Implantable device adheres to muscle, treats Atrophy

01 December 2022

Muscle, Atrophy, magenta,

Scientists at the Wyss Institute for Biologically Inspired Engineering at Harvard have developed a mechanically active gel-elastomer-nitinol tissue adhesive, otherwise known as MAGENTA. The implantable device functions as a soft robot, and it can be adhered to the outside of a muscle. When an electrical charge is applied to the device, a spring inside made from nitinol (a shape memory alloy) heats up and begins to actuate, creating a contraction and stretching effect on the attached muscle. In an animal model of muscle atrophy, the device slowed atrophy compared with untreated muscles, suggesting that is has potential to prevent or even reverse atrophy in various conditions.

Muscle atrophy, where muscles progressively waste away, can be caused by a variety of factors, from immobility because of injury, to neurological disorders, such as amyotrophic lateral sclerosis and multiple sclerosis. One potential method to treat atrophy involves stimulating and manipulating muscles in the form of mechanotherapy. However, just massaging someone’s muscles is difficult to achieve in a controlled, sustained and consistent way. A system that can deliver even muscle contraction and stretching, and affect both superficial and deeper layers of muscle, would be highly beneficial.

This latest tech from the Harvard Wyss Institute, called MAGENTA, aims to achieve this. “With MAGENTA, we developed a new integrated multi-component system for the mechanostimulation of muscle that can be directly placed on muscle tissue to trigger key molecular pathways for growth,” said David Mooney, a researcher involved in the study. “While the study provides first proof-of-concept that externally provided stretching and contraction movements can prevent atrophy in an animal model, we think that the device’s core design can be broadly adapted to various disease settings where atrophy is a major issue.”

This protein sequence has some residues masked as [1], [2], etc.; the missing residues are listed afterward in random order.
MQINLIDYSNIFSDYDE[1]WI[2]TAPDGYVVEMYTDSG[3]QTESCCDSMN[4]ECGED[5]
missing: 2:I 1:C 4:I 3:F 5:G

The actuating spring at the heart of the MAGENTA device is shielded in an elastomer matrix to prevent the generated heat from affecting nearby tissues, and the systems also incorporates a tough adhesive that welds the device to the underlying muscle, along the natural axis of muscle movement. The researchers have also been experimenting with using a laser to heat the spring, making the system wireless.

“The growing realisation that mechanotherapies can address critical unmet needs in regenerative medicine in ways that drug-based therapies simply cannot, has stimulated a new area of research that connects robotic innovations with human physiology down to the level of the molecular pathways that are transducing different mechanical stimuli,” said Donald Ingber, Wyss Founding Director. “This study by Dave Mooney and his group is a very elegant and forward-looking example of how this type of mechanotherapy could be used clinically in the future.”

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